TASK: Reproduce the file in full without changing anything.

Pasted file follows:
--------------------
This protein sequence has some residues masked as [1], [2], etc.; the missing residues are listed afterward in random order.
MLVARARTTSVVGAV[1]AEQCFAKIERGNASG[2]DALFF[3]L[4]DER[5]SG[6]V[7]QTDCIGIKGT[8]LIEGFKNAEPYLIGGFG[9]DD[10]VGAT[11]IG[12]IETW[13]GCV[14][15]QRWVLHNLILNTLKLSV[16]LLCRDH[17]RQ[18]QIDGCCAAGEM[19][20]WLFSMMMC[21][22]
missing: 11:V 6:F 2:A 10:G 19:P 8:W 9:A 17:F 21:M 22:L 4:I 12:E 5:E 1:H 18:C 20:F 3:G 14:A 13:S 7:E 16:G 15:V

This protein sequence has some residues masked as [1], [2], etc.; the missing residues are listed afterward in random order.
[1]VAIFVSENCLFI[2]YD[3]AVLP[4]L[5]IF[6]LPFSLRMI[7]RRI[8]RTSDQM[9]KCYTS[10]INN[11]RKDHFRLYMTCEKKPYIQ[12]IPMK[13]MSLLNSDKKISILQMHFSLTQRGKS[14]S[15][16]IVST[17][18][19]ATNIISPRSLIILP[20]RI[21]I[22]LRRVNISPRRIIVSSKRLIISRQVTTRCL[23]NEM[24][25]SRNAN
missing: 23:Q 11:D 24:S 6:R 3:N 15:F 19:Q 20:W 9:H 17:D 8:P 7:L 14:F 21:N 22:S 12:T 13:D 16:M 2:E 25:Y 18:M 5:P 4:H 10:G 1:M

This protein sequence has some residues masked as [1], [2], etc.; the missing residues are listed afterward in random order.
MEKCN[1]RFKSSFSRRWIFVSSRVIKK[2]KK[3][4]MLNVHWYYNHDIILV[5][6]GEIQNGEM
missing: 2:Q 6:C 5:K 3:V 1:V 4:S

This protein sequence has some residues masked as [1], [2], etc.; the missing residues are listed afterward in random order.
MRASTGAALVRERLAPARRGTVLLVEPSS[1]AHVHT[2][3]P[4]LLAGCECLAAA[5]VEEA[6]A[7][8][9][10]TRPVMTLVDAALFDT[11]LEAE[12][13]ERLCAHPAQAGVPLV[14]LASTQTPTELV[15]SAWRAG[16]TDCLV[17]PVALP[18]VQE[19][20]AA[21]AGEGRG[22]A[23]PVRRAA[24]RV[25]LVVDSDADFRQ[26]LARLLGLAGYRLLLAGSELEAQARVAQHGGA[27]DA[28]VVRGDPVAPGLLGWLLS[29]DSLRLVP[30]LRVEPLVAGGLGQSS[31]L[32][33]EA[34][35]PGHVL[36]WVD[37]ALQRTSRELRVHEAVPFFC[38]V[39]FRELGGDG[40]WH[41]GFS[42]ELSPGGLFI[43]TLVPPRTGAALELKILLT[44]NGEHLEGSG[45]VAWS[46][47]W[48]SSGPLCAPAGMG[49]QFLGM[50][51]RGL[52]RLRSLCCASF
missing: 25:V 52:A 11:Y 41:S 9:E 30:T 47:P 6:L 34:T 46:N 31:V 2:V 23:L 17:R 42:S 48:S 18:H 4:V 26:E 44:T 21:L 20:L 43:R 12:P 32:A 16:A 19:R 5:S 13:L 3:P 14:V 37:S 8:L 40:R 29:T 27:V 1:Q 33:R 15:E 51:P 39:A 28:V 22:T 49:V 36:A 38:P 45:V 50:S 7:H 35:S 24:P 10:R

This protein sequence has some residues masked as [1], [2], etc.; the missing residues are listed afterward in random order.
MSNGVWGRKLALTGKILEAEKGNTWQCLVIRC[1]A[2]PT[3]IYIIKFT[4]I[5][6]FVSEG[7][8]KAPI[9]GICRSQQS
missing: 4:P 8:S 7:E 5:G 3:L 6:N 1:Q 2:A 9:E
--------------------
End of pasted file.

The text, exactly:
This protein sequence has some residues masked as [1], [2], etc.; the missing residues are listed afterward in random order.
MLVARARTTSVVGAV[1]AEQCFAKIERGNASG[2]DALFF[3]L[4]DER[5]SG[6]V[7]QTDCIGIKGT[8]LIEGFKNAEPYLIGGFG[9]DD[10]VGAT[11]IG[12]IETW[13]GCV[14][15]QRWVLHNLILNTLKLSV[16]LLCRDH[17]RQ[18]QIDGCCAAGEM[19][20]WLFSMMMC[21][22]
missing: 11:V 6:F 2:A 10:G 19:P 8:W 9:A 17:F 21:M 22:L 4:I 12:E 5:E 1:H 18:C 20:F 3:G 14:A 13:S 7:E 16:G 15:V

This protein sequence has some residues masked as [1], [2], etc.; the missing residues are listed afterward in random order.
[1]VAIFVSENCLFI[2]YD[3]AVLP[4]L[5]IF[6]LPFSLRMI[7]RRI[8]RTSDQM[9]KCYTS[10]INN[11]RKDHFRLYMTCEKKPYIQ[12]IPMK[13]MSLLNSDKKISILQMHFSLTQRGKS[14]S[15][16]IVST[17][18][19]ATNIISPRSLIILP[20]RI[21]I[22]LRRVNISPRRIIVSSKRLIISRQVTTRCL[23]NEM[24][25]SRNAN
missing: 23:Q 11:D 24:S 6:R 3:N 15:F 19:Q 20:W 9:H 17:D 8:P 7:L 14:F 21:N 22:S 12:T 13:D 16:M 2:E 25:Y 18:M 5:P 4:H 10:G 1:M

This protein sequence has some residues masked as [1], [2], etc.; the missing residues are listed afterward in random order.
MEKCN[1]RFKSSFSRRWIFVSSRVIKK[2]KK[3][4]MLNVHWYYNHDIILV[5][6]GEIQNGEM
missing: 2:Q 6:C 5:K 3:V 1:V 4:S

This protein sequence has some residues masked as [1], [2], etc.; the missing residues are listed afterward in random order.
MRASTGAALVRERLAPARRGTVLLVEPSS[1]AHVHT[2][3]P[4]LLAGCECLAAA[5]VEEA[6]A[7][8][9][10]TRPVMTLVDAALFDT[11]LEAE[12][13]ERLCAHPAQAGVPLV[14]LASTQTPTELV[15]SAWRAG[16]TDCLV[17]PVALP[18]VQE[19][20]AA[21]AGEGRG[22]A[23]PVRRAA[24]RV[25]LVVDSDADFRQ[26]LARLLGLAGYRLLLAGSELEAQARVAQHGGA[27]DA[28]VVRGDPVAPGLLGWLLS[29]DSLRLVP[30]LRVEPLVAGGLGQSS[31]L[32][33]EA[34][35]PGHVL[36]WVD[37]ALQRTSRELRVHEAVPFFC[38]V[39]FRELGGDG[40]WH[41]GFS[42]ELSPGGLFI[43]TLVPPRTGAALELKILLT[44]NGEHLEGSG[45]VAWS[46][47]W[48]SSGPLCAPAGMG[49]QFLGM[50][51]RGL[52]RLRSLCCASF
missing: 25:V 52:A 11:Y 41:S 9:E 30:T 47:P 6:L 34:T 46:N 31:V 2:V 23:L 17:R 42:S 48:S 18:H 4:V 26:E 44:T 21:L 20:L 43:R 12:P 32:A 16:A 19:R 5:S 13:L 3:P 14:V 37:S 8:L 40:R 29:T 27:V 1:Q 33:R 15:E 51:P 39:A 28:V 22:T 49:V 36:A 38:P 45:V 50:S 7:H 35:S 24:P 10:R

This protein sequence has some residues masked as [1], [2], etc.; the missing residues are listed afterward in random order.
MSNGVWGRKLALTGKILEAEKGNTWQCLVIRC[1]A[2]PT[3]IYIIKFT[4]I[5][6]FVSEG[7][8]KAPI[9]GICRSQQS
missing: 4:P 8:S 7:E 5:G 3:L 6:N 1:Q 2:A 9:E